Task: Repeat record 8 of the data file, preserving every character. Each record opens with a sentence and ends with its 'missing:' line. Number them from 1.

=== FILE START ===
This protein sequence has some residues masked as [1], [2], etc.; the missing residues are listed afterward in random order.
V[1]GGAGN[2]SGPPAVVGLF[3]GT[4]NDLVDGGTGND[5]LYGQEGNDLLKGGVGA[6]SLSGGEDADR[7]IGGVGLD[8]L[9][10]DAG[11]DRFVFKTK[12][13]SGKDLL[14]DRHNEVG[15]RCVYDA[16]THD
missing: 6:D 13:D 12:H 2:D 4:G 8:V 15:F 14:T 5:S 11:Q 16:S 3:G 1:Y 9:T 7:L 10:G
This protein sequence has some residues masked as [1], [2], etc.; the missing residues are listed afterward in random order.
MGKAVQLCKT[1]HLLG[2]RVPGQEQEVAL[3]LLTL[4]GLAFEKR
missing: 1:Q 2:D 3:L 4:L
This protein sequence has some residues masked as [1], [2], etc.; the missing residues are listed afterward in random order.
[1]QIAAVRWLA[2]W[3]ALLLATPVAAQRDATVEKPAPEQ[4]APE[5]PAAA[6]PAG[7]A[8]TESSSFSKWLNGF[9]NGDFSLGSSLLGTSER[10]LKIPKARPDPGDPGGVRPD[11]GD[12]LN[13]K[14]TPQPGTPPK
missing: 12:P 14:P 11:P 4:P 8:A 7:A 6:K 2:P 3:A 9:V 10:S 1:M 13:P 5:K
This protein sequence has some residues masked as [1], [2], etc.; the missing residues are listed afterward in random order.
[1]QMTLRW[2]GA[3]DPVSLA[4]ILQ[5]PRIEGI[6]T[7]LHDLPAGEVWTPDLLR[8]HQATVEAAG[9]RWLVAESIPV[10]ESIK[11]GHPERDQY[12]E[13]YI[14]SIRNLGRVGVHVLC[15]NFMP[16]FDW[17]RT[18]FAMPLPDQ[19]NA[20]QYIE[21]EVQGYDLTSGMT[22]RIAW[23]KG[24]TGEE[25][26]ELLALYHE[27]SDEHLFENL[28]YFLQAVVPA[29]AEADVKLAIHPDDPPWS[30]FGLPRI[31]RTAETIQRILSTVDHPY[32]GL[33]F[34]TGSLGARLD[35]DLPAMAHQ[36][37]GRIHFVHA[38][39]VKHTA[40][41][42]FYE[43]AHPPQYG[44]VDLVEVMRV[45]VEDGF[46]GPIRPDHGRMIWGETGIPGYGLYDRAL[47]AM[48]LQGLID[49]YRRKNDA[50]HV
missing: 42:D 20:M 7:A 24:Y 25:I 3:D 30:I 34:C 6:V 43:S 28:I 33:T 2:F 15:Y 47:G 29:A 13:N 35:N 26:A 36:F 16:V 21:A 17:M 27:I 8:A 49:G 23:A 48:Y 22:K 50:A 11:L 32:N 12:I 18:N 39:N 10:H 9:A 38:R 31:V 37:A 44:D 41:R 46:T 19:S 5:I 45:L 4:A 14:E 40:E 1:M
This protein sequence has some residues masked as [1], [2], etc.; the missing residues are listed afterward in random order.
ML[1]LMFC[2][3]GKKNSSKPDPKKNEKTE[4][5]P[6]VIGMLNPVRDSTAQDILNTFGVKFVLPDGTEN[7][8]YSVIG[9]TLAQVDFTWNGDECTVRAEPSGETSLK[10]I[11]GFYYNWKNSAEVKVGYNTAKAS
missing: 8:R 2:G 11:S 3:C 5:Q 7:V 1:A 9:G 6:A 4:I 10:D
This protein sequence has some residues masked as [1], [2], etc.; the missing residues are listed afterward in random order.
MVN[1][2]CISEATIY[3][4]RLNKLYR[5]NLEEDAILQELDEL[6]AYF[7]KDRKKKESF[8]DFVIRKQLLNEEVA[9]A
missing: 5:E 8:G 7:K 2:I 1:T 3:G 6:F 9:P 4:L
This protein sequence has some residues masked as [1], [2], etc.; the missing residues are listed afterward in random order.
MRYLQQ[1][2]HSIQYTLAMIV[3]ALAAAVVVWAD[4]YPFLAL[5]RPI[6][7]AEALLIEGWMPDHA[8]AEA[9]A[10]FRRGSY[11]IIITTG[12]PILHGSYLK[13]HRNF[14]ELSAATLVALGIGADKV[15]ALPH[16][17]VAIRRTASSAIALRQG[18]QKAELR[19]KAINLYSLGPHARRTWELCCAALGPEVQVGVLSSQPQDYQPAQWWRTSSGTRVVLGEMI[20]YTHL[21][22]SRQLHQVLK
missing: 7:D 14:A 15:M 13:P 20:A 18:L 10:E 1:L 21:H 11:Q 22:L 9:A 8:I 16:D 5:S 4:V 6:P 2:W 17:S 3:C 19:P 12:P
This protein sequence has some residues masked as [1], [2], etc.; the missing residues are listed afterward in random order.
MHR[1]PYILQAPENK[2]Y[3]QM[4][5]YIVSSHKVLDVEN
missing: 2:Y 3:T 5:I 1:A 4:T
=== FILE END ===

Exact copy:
This protein sequence has some residues masked as [1], [2], etc.; the missing residues are listed afterward in random order.
MHR[1]PYILQAPENK[2]Y[3]QM[4][5]YIVSSHKVLDVEN
missing: 2:Y 3:T 5:I 1:A 4:T